Voice-recognition system

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When considering voice recognition, firstly a distinction should be made between Speaker Recognition and Speech Recognition. The difference is that Speaker Recognition means that a digital device (such as a computer, PDA or mobile phone) recognises the person who is speaking to it, thus recognising the sound of a persons voice and being able to identify it and Speech Recognition is recognising what is being said, thus translating spoken words into written words.

To differentiate further, 2 subparts are recognised in Speaker Recognition; Speaker Verification (1 voice is compared to 1 template of that voice) and Speaker Authentication (1 voice compared to N templates of stored voices).

The term Voice recognition is often used for the combination of Speaker Recognition and Speech Recognition. This is when the recognition system is trained to a particular speaker - as is the case for most desktop recognition software, hence there is an aspect of speaker recognition, which attempts to identify the person speaking, to better recognise what is being said.

Various technologies have been developed to process and store voice prints. They include frequency estimation, hidden Markov models, Gaussian mixture models, pattern matching algorithms, neural networks, matrix representation and decision trees. Ambient noise levels can impede both collection of the initial and subsequent voice samples. Noise reduction algorithms can be employed to improve accuracy, but incorrect application can have the opposite effect.

Nowadays, many computer software programs have built-in voice recognition software, which will turn spoken word into written words. These often require a person to pre-read a certain amount of text (this process is called enrollment) to be able to subsequently recognize that specific voice.

Speaker recognition is used a s a way of identifying an individual. Examples of uses are; to gain access to a secure system, to identify individuals on recordings in detective/police work,

Speech recognition has a wide range of possible uses. Some of which are:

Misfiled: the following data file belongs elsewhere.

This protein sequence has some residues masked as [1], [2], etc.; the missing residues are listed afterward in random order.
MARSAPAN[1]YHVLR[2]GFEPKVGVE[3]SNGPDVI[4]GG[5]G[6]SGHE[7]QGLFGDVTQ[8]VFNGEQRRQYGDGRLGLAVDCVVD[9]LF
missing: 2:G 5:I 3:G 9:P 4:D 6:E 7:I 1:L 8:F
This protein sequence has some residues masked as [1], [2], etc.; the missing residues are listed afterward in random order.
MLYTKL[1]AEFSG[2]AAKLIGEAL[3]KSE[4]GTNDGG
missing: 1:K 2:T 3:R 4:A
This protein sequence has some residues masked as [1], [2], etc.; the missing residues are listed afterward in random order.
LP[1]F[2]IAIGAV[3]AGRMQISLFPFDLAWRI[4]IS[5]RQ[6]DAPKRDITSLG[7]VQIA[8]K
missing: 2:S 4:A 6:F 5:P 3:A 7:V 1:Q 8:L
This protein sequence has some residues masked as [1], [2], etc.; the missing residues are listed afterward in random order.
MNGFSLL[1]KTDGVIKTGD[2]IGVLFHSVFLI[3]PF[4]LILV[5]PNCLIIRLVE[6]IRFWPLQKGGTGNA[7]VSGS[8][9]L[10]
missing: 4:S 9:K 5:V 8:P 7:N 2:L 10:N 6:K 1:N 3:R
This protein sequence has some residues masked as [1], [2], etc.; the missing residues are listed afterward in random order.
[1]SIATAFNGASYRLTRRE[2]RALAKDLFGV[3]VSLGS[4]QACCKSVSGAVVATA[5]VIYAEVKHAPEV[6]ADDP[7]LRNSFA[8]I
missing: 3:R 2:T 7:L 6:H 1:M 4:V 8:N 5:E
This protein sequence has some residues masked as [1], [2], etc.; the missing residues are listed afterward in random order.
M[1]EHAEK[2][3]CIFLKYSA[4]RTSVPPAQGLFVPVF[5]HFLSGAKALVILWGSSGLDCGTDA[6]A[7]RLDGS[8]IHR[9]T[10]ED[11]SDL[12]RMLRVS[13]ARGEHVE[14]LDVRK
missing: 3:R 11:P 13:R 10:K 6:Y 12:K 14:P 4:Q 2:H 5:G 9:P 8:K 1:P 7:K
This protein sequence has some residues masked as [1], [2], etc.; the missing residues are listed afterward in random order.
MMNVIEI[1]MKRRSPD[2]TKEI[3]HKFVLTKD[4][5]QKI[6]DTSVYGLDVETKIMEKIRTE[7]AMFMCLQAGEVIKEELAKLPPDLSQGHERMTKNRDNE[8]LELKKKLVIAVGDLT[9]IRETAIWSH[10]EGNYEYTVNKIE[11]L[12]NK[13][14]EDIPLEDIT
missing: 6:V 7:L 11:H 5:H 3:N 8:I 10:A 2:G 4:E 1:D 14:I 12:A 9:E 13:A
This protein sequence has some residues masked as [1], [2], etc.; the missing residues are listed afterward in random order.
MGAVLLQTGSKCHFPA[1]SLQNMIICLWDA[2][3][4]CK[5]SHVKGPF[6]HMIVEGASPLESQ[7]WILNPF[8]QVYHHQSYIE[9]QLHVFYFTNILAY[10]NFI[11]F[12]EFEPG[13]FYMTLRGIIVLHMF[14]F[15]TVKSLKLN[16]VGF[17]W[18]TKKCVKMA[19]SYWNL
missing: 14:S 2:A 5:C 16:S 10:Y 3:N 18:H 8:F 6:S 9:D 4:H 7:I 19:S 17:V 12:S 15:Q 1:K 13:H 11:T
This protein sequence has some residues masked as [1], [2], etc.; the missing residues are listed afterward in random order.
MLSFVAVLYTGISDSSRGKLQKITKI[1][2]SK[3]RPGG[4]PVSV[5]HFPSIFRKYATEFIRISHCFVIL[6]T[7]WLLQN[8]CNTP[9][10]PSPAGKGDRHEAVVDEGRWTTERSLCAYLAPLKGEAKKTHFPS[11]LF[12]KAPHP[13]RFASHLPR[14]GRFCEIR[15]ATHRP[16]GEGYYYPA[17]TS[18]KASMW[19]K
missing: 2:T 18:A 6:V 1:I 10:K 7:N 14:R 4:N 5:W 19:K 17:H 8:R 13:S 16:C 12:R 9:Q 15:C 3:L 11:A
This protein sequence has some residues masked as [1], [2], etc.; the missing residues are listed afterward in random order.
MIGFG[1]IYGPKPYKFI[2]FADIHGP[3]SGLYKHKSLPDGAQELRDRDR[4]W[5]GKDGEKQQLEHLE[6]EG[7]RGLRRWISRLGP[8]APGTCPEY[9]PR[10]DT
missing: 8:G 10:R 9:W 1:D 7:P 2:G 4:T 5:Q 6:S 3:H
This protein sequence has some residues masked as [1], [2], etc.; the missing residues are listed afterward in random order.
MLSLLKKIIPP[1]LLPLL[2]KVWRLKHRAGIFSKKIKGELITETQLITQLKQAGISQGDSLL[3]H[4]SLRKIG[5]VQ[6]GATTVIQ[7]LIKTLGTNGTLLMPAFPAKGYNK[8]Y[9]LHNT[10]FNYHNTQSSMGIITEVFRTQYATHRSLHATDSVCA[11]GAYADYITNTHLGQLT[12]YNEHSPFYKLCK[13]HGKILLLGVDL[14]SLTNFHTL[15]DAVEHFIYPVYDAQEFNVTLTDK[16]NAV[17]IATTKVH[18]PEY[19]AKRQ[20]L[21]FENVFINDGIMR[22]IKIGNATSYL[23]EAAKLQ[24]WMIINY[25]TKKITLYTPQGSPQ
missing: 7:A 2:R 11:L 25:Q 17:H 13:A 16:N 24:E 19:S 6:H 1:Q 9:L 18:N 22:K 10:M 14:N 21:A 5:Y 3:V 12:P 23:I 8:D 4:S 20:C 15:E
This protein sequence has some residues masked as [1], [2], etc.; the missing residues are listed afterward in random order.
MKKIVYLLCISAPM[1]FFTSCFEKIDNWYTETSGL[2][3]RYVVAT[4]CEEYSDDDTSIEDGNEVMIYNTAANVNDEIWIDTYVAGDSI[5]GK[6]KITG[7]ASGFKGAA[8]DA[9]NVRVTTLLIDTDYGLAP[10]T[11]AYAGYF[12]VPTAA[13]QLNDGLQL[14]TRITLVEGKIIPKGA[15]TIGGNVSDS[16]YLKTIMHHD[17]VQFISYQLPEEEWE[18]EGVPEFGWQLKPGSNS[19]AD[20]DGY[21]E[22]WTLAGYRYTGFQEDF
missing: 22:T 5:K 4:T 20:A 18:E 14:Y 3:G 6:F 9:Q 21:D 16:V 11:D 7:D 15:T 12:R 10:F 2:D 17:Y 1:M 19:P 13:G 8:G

• Health care; reduce the amount of medical transcriptionists and enable search options in Electronic Medical Records
  • Military; reducing pilot workload by using voice commands for certain tasks, as a training aid when training air traffic controllers
  • Aiding people with disabilities; assist people with limited use of their hands (also RSI-sufferers); enable deaf telephony; assist people with learning disabilities (problems with thought-to-paper communication)
  • Automatic translation
  • Robotics
  • Telecommunications and Video-games
  • Internet-based services


  • Technological improvement of voice-recognition software
  • Increased capacity of computers
  • Illiteracy; increased need for computer applications for illiterate people
  • Increased attention for needs of people with disabilities
  • Increased availability of computers worldwide


  • The cost of developing voice recognition software
  • Other biometric technologies (such as fingerprinting, iris-scans)


In the future voice recognition could make other forms of identification obsolete. It will surpass other forms of biometrics, such as fingerprinting and iris scans, as the technology is simpler.

Increased use of computers and internet will speed up the development of voice-recognition software.

Voice-recognition could make the keyboard and mouse obsolete.

Voice-recognition can be very helpful to various services in regions where there is a high illiteracy rate, as users do not have to type to activate the services. This could be used in banking, healthcare, public administrations etc.


William S. Meisel, Ph.D., president of TMA Associates
Karen Livescu Ph.D., assistant professor Toyota Technical Institute Chicago
James R. Glass Ph.D., Principal Research Scientist at CSAIL


1870 This technology really began with Alexander Graham Bell's inventions in the 1870s.

1952 Bell Communications Research started to investigate speech recognition with zero crossing

1959 Kyoto University, Japan, developed “speech-recognition typewriter” utilizing the technology Bell Communication research developed.

1964 IBM presents an early Speech recognition device, the IBM Shoebox, at the New York's World Fair

1970s Russia and Japan simultaneously developed DP matching method, which normalizes utterance time length by using dynamic programming

1980s Two distinct types of commercial products were available. The first offered speaker-independent recognition of small vocabularies. It was most useful for telephone transaction processing. The second, offered by Kurzweil Applied Intelligence, Dragon Systems, and IBM, focused on the development of large-vocabulary voice recognition systems so that text documents could be created by voice dictation.

1990s Defense Advanced Research Projects Agency, U.S, started dictation program for speech recognition, which realized Q&A voice recognition system by n-Gram method

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